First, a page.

Peer-based HIV Self-Testing among High-Risk Women Who Inject Drugs in Kazakhstan Central Asia

Dr. Victoria Frye, Medical Professor in the Department of Community Health and Social Medicine at the CUNY School of Medicine (CUNY SoM), is completing the final year of a three-year research project (#1R34DA049664) funded by a $727,874 grant from the National Institute for Drug Abuse (NIDA). The project is entitled Peer-based HIV Self-Testing among High-Risk Women Who Inject Drugs in Kazakhstan Central Asia. The project is in response to the identified need in HIV prevention research for rigorous development and testing of interventions to increase HIV case finding and linkage to care, particularly those leveraging self-testing approaches, addressing intersectional stigma as a barrier, and focusing on women who exchange sex for needed resources and/or inject drugs. “The findings from this study will have important HIV prevention and public health implications for Central Asia and other countries where the HIV epidemic is growing, and where sex exchange and injection drug use are key epidemic drivers,” says Dr. Frye, who also heads the Laboratory of Urban Community Health at CUNY SoM. “Lessons learned from this study can guide similar research in the U.S. among vulnerable cisgender and transgender women.”

During her career, Dr. Frye has focused on the design and testing of HIV prevention interventions among populations made vulnerable to HIV by systems of oppression, including women who use drugs and gay men of color. Dr. Frye serves as co-Principal Investigator with Dr. Nabila El-Bassel, a University Professor at the Columbia University School of Social Work. Dr. Frye also just received a new Fogarty International Center R01 award (#1R01TW012405) entitled Reducing Intersectional and HIV Stigma among High Risk Women who use Drugs in Kazakhstan, Central Asia: A Multilevel Stigma Resistance and Enacted Stigma Reduction Intervention for Women and Providers, this time in partnership with Dr. Brooke West also of the Columbia University School of Social Work, to design and evaluate an innovative, multilevel, community-engaged, anti-intersectional stigma intervention focusing on both women who exchange sex and use drugs and health care providers and clinics and to DWES, using evidence-based and informed approaches, including crowdsourcing of an anti-stigma multimedia messaging campaign aimed at clinic staff and adaptation of a care provider training for optimal sexual health care for women who exchange sex and use drugs. The abstract of this new project is described below.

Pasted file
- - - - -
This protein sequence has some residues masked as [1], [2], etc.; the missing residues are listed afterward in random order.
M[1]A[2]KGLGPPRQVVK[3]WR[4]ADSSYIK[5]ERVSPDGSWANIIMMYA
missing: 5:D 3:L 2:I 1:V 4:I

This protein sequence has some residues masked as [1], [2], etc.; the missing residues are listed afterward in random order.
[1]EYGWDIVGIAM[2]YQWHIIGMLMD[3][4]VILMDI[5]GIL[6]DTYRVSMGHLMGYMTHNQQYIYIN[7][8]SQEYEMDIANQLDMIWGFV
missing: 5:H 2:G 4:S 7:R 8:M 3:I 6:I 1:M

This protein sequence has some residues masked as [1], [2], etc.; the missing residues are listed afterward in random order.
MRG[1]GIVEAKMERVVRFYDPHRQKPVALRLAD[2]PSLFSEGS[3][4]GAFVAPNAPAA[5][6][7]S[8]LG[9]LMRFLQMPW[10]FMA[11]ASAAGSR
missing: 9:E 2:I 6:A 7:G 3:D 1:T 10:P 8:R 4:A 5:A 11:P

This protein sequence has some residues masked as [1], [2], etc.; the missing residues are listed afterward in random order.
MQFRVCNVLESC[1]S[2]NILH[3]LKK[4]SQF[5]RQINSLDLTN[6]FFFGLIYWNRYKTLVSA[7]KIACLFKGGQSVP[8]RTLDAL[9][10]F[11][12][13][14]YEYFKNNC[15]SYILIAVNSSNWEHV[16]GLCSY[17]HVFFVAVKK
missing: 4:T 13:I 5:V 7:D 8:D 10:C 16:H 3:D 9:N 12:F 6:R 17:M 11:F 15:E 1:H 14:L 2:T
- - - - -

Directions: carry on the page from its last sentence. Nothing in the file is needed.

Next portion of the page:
Project Abstract:

Suboptimal linkage to and retention in HIV prevention and care is prevalent among high risk women who use or inject drugs in both the US and globally, stemming, in part, from high levels of stigma. In Kazakhstan, increasing engagement in the HIV care and prevention continuum is a major public health goal, as the number of new HIV infections doubled from 2010 to 2017 and AIDS-related deaths increased by 32%. Among high risk women who use drugs in this context, our research has found that ~30% are HIV-infected and that they are less likely to test and receive care. Numerous studies have documented that experienced, anticipated and internalized stigma, especially from health care providers (HCP), are key barriers to HIV testing and treatment in global contexts. For high risk women who use drugs, HIV and associated stigmas, specifically stigma related to sex and drug use, as well as gender discrimination, work independently and synergistically to inhibit access to HIV prevention and treatment; yet, there are no existing anti-stigma interventions designed and tested in Kazakhstan for this key population of women and that focus on HCP as sources of stigma. Here we propose to design and assess acceptability, feasibility, and generate information in order to power a preliminary effectiveness trial of a three component, multi-level participatory intervention to reduce HIV-associated and intersectional stigma – and thus increase access to HIV prevention and care. The first component is aimed at high risk women and designed to increase stigma resistance/coping and reduce anticipated/internalized stigma via: a) crowdsourcing of anti-stigma messaging for HCP; and b) adaptation of a HCP training for optimal sexual health and healthcare engagement among high risk women who used drugs. The second and third components, aimed at the HCP and other clinic staff and emerging from the execution of the first component, include: a) the resultant messaging campaign; and b) the training that will be delivered to HCP. Both the messaging campaign and the training components will be designed to reduce enacted stigma by HCP/staff (and thus experienced stigma among women) and increase stigma resistance and resilience among high risk women who use drugs. All components will work synergistically to reduce enacted, experienced and internalized, intersectional stigma. The approach relies on evidence-based methods, including media campaigns, to reduce HCP enacted stigma, and integrates innovative methods, like crowdsourcing and participatory research, to increase stigma resistance. Results of this study will be unique in utilizing multilevel anti-stigma approaches for both high risk women who use drugs and HCP and have important implications for advancing HIV prevention and care engagement among highly stigmatized populations globally and in the US.

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